I want people to feel better about being human.
I just do.
Being human is untidy—we’re inconsistent, moody, and, depending on the day, a little too gassy. And sometimes, we can’t keep any of that to ourselves. All of this can lead to embarrassment and sometimes shame, and seriously I don’t want that for you or for any of us. We should be able to be human without worrying about our fragile, leaky selves.
I’m thinking I’ll run for president on this platform. It will be the Feel Better campaign. I’ll get the tired mom vote for sure.
One of the things that make us all feel better about being human is hearing each other’s stories. Like that year I lost my turkey the morning of Thanksgiving (click here for that untidy story), I got to hear a lot of stories about holiday mishaps from you. Then there was the night I took ADHD medicine instead of my Progesterone (click here for that story)—another presidential platform for sure. Every time I tell you about my humanity, I hear about yours and I feel so much better.
That’s the power of storytelling—but you already know that.
I did a talk last year at the New Hampshire Children’s Trust, whose goal it is to Prevent Child Abuse in America. I’m telling you this because knowing this nonprofit exists makes me feel better immediately.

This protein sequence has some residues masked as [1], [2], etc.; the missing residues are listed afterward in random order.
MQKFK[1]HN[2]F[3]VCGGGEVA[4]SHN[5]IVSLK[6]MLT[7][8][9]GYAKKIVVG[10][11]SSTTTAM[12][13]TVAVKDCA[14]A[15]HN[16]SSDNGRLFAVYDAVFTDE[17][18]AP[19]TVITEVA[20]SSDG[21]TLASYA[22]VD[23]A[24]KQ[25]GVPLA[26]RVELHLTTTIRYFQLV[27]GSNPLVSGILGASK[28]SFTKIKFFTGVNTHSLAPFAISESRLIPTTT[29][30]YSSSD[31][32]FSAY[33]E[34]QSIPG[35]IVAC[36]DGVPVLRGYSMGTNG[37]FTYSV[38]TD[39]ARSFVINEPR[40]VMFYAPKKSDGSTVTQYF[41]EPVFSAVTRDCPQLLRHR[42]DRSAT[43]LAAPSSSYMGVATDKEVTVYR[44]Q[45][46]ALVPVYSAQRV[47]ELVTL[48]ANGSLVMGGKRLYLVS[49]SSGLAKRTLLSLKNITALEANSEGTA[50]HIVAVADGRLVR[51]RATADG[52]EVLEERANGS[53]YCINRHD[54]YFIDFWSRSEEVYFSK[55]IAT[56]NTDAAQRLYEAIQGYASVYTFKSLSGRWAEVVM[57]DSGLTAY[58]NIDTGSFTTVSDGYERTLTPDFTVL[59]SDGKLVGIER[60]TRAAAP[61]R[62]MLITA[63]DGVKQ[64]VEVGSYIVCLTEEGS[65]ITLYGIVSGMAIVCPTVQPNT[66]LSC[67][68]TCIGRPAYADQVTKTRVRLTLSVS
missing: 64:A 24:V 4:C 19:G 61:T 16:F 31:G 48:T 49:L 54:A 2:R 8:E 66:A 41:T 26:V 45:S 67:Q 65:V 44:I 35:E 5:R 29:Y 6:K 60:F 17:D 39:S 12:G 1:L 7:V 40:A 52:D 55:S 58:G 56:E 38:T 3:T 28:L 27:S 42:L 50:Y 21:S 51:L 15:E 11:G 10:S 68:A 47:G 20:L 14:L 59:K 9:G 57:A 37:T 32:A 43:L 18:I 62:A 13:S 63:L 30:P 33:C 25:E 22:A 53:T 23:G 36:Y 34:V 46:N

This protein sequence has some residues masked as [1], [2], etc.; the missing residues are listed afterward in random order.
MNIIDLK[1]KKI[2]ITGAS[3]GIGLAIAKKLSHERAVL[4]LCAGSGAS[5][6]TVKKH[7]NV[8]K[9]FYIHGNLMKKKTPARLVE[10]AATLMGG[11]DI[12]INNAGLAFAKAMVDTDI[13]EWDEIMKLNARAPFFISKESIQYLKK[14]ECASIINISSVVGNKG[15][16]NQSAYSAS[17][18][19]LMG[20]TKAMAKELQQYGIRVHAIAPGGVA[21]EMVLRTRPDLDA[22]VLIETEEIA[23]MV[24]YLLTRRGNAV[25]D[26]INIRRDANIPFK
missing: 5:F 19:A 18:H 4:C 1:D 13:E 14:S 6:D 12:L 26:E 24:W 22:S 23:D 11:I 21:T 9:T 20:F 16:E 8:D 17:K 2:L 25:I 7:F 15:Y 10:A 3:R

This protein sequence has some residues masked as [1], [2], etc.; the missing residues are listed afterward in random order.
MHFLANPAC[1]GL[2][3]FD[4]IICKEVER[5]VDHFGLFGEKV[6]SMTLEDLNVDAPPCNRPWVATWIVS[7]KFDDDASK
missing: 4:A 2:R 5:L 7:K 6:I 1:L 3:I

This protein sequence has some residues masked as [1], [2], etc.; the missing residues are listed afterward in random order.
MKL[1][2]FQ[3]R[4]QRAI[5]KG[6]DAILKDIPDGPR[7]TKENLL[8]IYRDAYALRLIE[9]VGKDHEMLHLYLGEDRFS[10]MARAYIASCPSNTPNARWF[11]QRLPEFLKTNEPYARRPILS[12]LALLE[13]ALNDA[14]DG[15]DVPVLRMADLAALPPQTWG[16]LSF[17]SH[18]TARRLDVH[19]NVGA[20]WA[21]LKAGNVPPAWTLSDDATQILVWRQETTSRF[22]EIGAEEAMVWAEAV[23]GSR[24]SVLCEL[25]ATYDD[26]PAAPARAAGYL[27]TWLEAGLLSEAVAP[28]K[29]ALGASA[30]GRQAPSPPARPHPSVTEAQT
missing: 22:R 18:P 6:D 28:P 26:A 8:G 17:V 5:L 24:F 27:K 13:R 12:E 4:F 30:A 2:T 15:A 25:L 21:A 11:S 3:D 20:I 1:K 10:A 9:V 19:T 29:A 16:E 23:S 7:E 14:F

They asked me this question:
Why is hearing the stories of others so important to our own experience as human beings?
Because I can’t help myself, I told this story.
When I heard this year that there was an underwater train that crossed the English Channel called the Chunnel, I went straight to Google. When did that happen? 1994? Good God, that was *quickly finger counts* twenty-eight years ago. What? How did I miss that? What else have I missed?
And, I’m sorry, but the name Chunnel wins for the ugliest word in the English language right behind vegan.
I called my best friend and asked her if she knew about the Chunnel. She did.
I said, “I feel so dumb.”
She said, “You were getting married and finishing your PhD. Plus, you had strep forever. And then you got pregnant. It’s hard to keep track of the English Channel when you live in Wisconsin. You need to give yourself a break.” She went on to say, “I just found out that they grew a liver in a lab back in 2010.”
I reminded her,
“You started that new job and got a dog. You probably weren’t in the market for a test-tube liver.”
After the call, we both felt better. We were validated, reminded, comforted, and reminisced. Our lifelong friendship of telling our stories to each other made all of that possible. That and the Chunnel.
If we tell our stories, we admit to being human and feel better about it because….
Shame is embarrassment hidden and baked to perfection over time. Perfection is a trap where your sadness lives.
Please tell me your human story and make me feel better.